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Premiata Forneria Marconi (PFM) - Storia Di Un Minuto CD (album) cover


Premiata Forneria Marconi (PFM)


Rock Progressivo Italiano

4.36 | 1219 ratings

From, the ultimate progressive rock music website

5 stars An attempt is made here to piece together a history of P.F.M. from their earliest days. My knowledge of the band is rather limited and the information that follows has been collected from bits and pieces that I have found on the Internet. I welcome all contributions particularly from any Italians who stumble upon this humble website and can share some knowledge on the band.

It is safe to say that P.F.M. was probably the only Italian progressive rock band to have enjoyed an international success. Some people have described them as being an Italian "Genesis" but clearly in their earliest work King Crimson was a more powerful influence. However, this is not meant to label them as a copy of King Crimson as they had what can best be described as a unique "P.F.M." sound.

The band originated from a group called Quelli (Those Ones) which consisted of Franco "Yoghi" Mussida on guitar and vocals, Franz Di Cioccio on drums, Giorgio Piazza on bass and Flavio Premoli on keyboards. They were later joined by Antonio "Teo" Teocoli as well on guitar and with Alberto Radius who replaced Franco Mussida when he left to do his military service.

Quelli were quite successful in Italy mainly by doing Italian cover versions of foreign artists such as 'Per Vivere Insieme' ('Happy Together' by the Turtles) or 'Tornare Bambino' ('Hole in My Shoe' by Traffic). Due to their musical skills the group was also very popular and requested in recording studios as session musicians. They played for Mina, Battisti, Nomadi, Camaleonti and even at international events where they had to play 'hidden' behind stage while somebody else was monkeying about in the limelight!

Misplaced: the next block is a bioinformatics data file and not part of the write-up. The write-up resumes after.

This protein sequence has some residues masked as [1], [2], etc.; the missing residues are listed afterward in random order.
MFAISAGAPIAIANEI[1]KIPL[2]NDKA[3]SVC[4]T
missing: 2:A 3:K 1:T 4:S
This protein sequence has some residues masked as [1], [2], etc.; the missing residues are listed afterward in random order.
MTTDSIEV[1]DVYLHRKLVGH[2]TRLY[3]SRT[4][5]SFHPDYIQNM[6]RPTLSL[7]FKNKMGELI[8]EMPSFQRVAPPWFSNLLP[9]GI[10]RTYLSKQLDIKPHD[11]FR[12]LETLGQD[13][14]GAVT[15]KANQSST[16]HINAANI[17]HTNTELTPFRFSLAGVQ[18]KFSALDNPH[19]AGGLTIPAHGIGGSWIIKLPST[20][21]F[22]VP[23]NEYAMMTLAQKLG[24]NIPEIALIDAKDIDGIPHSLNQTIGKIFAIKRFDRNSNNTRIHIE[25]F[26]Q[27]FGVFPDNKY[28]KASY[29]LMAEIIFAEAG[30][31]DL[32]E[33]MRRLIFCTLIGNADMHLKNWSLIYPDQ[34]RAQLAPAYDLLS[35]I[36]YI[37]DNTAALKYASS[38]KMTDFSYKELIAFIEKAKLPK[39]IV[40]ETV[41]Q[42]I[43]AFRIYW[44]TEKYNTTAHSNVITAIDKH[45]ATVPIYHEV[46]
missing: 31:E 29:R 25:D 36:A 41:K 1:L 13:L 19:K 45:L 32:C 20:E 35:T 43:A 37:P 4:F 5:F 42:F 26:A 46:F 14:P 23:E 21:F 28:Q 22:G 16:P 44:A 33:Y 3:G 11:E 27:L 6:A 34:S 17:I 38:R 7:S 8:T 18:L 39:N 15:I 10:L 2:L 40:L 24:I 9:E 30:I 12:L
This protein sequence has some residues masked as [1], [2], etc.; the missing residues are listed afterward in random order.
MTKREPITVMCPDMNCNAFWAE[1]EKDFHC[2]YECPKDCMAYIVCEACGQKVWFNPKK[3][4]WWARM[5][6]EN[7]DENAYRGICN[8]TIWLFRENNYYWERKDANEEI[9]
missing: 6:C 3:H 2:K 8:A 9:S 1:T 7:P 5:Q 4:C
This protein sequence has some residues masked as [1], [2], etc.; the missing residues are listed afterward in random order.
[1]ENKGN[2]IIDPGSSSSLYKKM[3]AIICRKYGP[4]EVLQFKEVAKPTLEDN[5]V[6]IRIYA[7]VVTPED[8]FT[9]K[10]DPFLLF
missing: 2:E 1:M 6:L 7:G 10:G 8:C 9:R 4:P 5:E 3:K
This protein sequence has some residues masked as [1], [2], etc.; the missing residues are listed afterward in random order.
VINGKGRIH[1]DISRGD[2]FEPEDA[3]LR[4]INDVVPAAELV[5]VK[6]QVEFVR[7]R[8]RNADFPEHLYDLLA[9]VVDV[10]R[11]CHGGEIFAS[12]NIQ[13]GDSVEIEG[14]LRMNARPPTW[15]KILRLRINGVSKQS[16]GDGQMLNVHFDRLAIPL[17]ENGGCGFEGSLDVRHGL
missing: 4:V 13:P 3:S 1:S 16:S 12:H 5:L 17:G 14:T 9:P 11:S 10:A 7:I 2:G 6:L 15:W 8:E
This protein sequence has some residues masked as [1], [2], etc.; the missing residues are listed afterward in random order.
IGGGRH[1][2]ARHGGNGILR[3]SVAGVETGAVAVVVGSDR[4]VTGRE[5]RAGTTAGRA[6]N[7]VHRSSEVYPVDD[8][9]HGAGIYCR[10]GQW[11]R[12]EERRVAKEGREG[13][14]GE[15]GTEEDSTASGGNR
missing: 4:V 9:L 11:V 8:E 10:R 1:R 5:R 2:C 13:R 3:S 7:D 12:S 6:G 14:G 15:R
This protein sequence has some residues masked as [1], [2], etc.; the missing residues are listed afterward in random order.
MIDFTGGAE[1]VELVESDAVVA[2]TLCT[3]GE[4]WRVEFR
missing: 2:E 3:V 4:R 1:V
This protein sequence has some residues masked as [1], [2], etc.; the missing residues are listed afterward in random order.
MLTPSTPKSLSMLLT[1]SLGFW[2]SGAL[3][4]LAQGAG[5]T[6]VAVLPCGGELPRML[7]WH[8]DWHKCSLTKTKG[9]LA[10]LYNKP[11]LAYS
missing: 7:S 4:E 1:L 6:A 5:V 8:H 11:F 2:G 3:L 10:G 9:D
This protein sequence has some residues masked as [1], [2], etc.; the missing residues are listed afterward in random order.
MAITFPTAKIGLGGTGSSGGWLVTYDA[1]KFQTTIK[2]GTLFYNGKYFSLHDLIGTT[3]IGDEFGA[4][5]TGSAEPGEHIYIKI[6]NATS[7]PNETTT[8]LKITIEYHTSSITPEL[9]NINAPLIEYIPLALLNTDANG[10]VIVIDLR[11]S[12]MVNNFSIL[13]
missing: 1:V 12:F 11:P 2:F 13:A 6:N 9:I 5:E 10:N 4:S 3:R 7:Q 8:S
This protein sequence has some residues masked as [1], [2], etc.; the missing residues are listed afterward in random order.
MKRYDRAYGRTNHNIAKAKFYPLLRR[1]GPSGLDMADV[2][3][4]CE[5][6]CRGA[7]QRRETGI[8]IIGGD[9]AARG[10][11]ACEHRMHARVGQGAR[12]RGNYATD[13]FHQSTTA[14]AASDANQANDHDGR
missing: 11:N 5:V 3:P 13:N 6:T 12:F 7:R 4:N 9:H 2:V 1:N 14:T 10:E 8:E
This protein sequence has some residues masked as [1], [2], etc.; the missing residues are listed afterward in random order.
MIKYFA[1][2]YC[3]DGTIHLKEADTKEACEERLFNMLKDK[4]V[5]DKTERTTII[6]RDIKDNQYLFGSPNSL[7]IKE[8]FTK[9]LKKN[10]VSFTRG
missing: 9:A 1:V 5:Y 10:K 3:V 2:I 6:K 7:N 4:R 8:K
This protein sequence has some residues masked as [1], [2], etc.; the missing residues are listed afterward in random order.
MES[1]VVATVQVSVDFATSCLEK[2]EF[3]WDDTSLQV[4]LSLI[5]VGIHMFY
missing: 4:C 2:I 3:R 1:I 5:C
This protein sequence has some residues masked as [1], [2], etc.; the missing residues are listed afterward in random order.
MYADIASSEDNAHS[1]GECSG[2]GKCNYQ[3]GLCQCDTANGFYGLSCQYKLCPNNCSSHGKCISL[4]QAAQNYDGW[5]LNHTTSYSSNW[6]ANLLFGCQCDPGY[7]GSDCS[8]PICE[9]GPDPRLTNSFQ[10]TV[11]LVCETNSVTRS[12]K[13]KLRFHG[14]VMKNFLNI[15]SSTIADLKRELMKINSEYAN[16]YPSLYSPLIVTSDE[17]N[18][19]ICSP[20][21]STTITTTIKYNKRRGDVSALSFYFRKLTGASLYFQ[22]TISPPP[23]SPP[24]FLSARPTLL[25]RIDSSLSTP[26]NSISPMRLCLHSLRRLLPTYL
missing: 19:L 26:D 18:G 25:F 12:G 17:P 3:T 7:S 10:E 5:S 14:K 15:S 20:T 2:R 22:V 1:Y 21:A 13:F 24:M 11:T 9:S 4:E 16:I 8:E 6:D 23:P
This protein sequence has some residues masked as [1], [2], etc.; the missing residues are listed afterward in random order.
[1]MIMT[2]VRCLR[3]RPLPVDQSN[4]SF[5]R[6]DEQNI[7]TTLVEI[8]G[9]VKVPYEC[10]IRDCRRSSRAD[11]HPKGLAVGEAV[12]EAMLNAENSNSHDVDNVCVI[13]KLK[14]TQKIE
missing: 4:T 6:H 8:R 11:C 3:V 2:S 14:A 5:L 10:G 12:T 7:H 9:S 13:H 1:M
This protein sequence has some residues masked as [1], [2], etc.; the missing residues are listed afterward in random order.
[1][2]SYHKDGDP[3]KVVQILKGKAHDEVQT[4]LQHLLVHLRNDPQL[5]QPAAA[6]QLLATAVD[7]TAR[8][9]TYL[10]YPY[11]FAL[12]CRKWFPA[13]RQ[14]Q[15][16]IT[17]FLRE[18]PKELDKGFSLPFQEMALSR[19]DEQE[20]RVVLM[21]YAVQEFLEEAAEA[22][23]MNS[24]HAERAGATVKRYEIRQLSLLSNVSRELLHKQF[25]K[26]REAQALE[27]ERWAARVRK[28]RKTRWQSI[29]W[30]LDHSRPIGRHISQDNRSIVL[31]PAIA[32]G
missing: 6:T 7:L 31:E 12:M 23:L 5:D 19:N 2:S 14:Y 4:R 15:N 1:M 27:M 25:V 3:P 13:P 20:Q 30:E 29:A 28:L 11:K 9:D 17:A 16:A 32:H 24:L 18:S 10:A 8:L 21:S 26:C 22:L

Teocoli left the group to work in a cabaret and Radius later left the band to set up "Formula 3" when Mussida returned from the army.

In autumn of 1970 Di Cioccio, Mussida, Premoli and Piazza formed a new band, which was in need of a name. After spending a few days toying with a bunch of silly words the names "Isotta Fraschini" (a famous car name) and "Forneria Marconi" (a pastry shop in Brescia county, Italy) were left standing. The band preferred the name "Forneria Marconi" but felt that something was missing. Alessandro Colombini the artistic director of Numero Uno, the label they were signed to, suggested the word "Premiata". "Premiata" was a title awarded to famous craftsmen and it fit in well with the ideals of the band. So in the end "Premiata Forneria Marconi" was born. The name in a nutshell translates into English as "Marconi's Award-Winning Bakery", "P.F.M." for short. Not everyone at Numero Uno liked the name but the band stuck with it based on their philosophy: difficult to remember, more difficult to forget.

At this time P.F.M. was joined by Mauro Pagani who 'melted in' perfectly with the progressive ideas of the group. In 1971 they played as support band for Yes, Black Window, Deep Purple and Procol Harum. With King Crimson as their inspiration they wrote 'Impressioni di Settembre' using a synthesiser which was at that time quite unusual in Italy. Both the first and the second albums were great successes due (mostly) to the outstanding qualities of Mauro Pagani who on stage was equal to musicians like Ian Anderson and Darryl Way.